Second, naturally enough, we’d like you to subscribe to one or another of our subscription services. They’re low cost, very well reviewed, and we know that as a basket the ideas in them work out well, because we eat our own cooking and thus far we have dined well. Guru-ism is notable only by its absence in our services; debate is busy and encouraged and the outcomes improved all the time as a result of our members bringing different ideas and perspectives. Better yet, you won’t find any bravado, braggadocio, SHOUTING, profanity, personal politics, or reluctance to ask the apparently dumb question. Think this is marketing-speak? Check our reviews.
Anyway - without further ado - here’s how we go about our day job of selecting great growth stocks.
Start With The Company
Companies are not stocks, and stocks are not companies. Companies develop products and services and sell them, employ people, and publish financials. Stocks are just numbers on a screen which to quote a recent favorite Tweet “mean that if you do it right you can turn them into useful stuff like houses and cars”. What makes a great growth business? Easy. Big and growing market, ideally a market which is deflating the way things have been done for a long time, differentiated intellectual property, pricing power, great manageme…. waitaminute, how are you supposed to be able to spot all that at a distance? Well - two ways actually. If you’ve spent your entire professional career on investment matters, as we have, then it becomes second nature. But if you haven’t, don’t worry, there’s a shortcut. It’s called the financials. If you have a company that is growing consistently every quarter, at high gross margins (meaning it probably has a lot of intellectual property), generating either positive account profits and cashflow or looking like they might do soon? Great. If the balance sheet has a lot of cash on it? Good. If they aren’t issuing piles of new stock every three minutes? Even better. When we cover a stock, as you’ll have seen from our work, we publish company financials in great detail. Here’s CrowdStrike ($CRWD) for instance.
Source: Company SEC filings, YCharts.com, Cestrian Analysis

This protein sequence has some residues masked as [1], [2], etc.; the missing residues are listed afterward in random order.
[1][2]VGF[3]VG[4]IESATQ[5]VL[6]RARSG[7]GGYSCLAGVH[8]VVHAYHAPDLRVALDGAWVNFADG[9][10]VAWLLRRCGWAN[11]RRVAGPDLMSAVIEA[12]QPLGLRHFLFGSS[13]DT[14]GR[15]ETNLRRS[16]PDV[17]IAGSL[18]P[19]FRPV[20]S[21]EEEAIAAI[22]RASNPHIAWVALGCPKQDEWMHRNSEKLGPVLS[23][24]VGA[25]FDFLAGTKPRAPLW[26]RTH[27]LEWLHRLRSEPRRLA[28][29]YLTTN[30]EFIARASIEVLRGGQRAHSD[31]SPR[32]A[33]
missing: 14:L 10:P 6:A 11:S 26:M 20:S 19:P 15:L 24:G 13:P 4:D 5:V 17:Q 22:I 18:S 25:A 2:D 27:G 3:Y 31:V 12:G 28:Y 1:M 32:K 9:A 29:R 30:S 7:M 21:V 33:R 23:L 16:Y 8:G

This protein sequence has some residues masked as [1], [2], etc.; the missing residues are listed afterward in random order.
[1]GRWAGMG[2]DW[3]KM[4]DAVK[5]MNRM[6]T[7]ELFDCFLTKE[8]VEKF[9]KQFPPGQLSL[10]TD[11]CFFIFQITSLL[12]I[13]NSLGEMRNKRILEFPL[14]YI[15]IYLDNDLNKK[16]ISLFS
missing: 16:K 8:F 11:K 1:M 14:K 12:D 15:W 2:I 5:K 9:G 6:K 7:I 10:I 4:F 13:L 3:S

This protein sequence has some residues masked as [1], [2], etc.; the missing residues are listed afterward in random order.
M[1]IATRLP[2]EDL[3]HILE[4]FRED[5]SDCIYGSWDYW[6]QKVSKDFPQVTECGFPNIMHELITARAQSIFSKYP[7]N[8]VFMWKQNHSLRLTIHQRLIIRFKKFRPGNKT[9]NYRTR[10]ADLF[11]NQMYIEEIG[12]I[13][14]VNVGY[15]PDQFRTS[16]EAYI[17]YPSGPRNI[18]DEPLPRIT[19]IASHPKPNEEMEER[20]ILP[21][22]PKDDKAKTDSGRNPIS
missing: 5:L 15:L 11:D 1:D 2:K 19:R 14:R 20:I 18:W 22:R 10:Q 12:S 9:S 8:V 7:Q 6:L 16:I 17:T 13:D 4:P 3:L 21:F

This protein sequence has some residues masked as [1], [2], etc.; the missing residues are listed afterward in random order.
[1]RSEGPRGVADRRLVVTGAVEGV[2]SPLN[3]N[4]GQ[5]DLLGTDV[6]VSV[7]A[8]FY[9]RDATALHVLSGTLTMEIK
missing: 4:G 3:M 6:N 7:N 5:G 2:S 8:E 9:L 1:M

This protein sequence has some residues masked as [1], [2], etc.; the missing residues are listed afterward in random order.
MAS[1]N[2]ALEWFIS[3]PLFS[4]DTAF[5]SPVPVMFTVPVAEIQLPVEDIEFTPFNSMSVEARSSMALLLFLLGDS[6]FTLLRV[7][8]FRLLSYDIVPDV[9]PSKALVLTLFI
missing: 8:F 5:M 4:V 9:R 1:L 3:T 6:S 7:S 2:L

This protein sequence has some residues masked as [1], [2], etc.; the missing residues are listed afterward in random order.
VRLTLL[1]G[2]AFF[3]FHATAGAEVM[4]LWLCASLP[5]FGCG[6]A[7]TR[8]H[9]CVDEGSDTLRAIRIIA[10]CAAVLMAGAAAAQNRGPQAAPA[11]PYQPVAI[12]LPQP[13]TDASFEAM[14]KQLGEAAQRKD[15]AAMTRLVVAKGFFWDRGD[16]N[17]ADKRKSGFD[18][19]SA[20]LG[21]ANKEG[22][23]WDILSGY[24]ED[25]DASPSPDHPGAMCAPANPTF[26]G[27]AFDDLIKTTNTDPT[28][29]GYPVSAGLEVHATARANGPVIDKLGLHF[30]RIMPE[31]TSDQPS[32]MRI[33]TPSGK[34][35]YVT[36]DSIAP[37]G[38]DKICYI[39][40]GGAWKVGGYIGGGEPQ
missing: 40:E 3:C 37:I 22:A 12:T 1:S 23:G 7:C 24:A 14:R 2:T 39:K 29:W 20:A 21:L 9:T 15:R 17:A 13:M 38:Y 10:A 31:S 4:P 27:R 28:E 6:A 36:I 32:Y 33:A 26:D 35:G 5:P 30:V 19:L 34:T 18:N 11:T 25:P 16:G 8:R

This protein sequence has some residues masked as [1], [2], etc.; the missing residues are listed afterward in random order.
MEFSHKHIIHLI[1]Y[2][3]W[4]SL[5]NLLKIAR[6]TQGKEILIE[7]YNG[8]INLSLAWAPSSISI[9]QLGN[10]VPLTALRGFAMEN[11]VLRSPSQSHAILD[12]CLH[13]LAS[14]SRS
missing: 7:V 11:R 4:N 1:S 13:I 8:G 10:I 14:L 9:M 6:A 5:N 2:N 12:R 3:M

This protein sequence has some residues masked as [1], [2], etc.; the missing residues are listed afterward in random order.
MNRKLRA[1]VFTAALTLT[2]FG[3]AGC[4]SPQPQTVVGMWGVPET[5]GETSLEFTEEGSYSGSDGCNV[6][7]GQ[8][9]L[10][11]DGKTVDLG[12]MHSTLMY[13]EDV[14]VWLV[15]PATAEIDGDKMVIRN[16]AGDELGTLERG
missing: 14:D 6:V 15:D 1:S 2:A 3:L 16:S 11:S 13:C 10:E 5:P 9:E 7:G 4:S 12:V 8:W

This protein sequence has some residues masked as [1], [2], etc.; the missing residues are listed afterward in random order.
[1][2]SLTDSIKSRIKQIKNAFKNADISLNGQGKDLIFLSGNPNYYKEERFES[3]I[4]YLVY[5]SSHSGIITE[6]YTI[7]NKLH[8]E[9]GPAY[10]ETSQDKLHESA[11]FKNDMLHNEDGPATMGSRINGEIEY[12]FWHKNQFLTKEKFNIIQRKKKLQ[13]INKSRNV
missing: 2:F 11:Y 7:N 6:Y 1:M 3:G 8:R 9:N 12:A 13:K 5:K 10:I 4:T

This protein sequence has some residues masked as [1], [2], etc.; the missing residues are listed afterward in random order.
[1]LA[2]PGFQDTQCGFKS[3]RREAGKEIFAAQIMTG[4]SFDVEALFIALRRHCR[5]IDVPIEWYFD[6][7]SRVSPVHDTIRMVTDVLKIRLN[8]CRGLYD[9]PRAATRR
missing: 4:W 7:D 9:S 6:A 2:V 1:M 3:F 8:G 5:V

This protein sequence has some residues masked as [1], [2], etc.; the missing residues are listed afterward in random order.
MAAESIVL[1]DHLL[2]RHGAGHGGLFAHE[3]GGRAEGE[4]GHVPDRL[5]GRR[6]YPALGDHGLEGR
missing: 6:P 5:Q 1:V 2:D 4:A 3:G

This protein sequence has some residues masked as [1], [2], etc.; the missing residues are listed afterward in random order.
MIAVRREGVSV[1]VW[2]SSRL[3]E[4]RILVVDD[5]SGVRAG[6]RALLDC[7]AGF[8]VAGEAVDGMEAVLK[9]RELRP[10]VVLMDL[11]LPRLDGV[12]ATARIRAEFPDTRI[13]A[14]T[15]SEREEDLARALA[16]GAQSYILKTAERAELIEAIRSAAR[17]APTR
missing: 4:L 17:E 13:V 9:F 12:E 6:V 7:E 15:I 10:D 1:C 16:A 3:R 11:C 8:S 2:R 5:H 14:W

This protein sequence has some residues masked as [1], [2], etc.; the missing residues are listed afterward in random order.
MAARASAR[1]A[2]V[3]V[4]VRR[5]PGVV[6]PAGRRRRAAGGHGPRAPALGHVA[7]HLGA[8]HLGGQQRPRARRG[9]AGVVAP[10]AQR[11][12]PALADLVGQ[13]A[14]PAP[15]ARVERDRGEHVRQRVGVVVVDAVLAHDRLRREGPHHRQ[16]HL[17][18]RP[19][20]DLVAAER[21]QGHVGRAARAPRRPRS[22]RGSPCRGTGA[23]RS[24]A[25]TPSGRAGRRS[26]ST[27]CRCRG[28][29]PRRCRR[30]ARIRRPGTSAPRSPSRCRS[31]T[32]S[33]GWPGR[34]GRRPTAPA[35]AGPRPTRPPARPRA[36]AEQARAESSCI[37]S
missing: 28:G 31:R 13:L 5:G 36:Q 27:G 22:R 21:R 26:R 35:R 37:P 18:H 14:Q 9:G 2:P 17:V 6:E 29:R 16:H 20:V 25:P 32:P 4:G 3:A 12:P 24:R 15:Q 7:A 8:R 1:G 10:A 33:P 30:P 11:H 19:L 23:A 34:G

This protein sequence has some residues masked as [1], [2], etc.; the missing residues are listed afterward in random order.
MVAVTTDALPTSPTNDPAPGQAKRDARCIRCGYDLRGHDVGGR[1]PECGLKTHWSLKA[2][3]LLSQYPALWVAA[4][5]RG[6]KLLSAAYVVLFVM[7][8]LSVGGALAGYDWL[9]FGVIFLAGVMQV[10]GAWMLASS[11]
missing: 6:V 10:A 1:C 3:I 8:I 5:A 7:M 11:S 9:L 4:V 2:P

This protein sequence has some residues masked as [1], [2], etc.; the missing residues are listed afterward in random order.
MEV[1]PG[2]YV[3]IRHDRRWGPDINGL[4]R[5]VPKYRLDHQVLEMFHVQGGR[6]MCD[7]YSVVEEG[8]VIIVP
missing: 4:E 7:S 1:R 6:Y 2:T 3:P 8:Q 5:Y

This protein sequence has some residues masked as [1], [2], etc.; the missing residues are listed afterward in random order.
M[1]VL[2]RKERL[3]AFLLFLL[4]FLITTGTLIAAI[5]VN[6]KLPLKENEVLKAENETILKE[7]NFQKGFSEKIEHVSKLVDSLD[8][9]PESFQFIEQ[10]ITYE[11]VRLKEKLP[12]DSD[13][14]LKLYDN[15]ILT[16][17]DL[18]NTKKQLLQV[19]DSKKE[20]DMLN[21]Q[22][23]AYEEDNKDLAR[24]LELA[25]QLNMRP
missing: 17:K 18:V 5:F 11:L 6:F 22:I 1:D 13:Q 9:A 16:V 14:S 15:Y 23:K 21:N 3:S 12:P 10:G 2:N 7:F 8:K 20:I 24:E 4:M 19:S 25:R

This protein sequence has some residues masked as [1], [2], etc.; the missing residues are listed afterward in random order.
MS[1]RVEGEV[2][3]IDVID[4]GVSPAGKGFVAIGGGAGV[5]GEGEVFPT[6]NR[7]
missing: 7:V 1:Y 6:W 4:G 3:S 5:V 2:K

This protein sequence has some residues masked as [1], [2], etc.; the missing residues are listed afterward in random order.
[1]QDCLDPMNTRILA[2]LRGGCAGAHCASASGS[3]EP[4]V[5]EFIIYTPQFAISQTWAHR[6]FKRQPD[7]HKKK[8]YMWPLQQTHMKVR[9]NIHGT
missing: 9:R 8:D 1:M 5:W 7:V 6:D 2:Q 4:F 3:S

Source: Company SEC filings, YCharts.com, Cestrian Analysis
That is in essence what good looks like, save that growth appears to be slowing a little which if it continues can hurt the stock. If you don’t know what deferred revenue or TTM UFCF is? Don’t worry, it’s easy. Deferred revenue is prepaid contracts. Customer has paid the company upfront, company has yet to deliver the service, so can’t recognize the revenue. Prepaid backlog you might say. Easy. Big deferred revenue is good. TTM UFCF? Trailing-twelve-month unlevered pretax free cash flow. Hard to say, easy to understand. The most recent twelve months’ worth of actual money the company produced before it paid lenders, dividends or the IRS. Easy. In our services we explain all of this all the time including why it matters to … the stock.
Move On To The Stock
Having found yourself a great company, now look at the stock. You need to know three things. One, the absolute valuation. What multiple of revenue or earnings or cashflow are you being asked to pay for the thing, and does that look wise to you? Well, you might say, how can I answer that? How would I know? The answer is, do the work. Figure out whether you think the market is going up (in which case a dollar of revenue is likely to be worth more next month that it was last month) or down (the converse). And then, look at all the companies that look like the one you have in mind and say, well, is this company cheap or expensive compared to those? This is fiddly and time consuming but we do it for our members - we provide a real-time (the dots move!! by themselves!!) graphics for the whole cloud cohort showing which stocks are relatively cheap and which relatively expensive. Here it is - this is as per the most recent close (Friday 8 October) by the way.
Source: Company SEC filings, YCharts.com, Cestrian Analysis
Source: Company SEC filings, YCharts.com, Cestrian Analysis
Now as analyses go that’s not a bad line of best fit. It tells you that CRWD is looking about right vs its peers on the basis of its growth right now; and it tells you that Cloudflare (NET) is looking a little pricey, Twilio (TWLO) inexpensive. All relative you understand. If the market dumps that line will just move down; market rallies, the line moves up. (By itself!)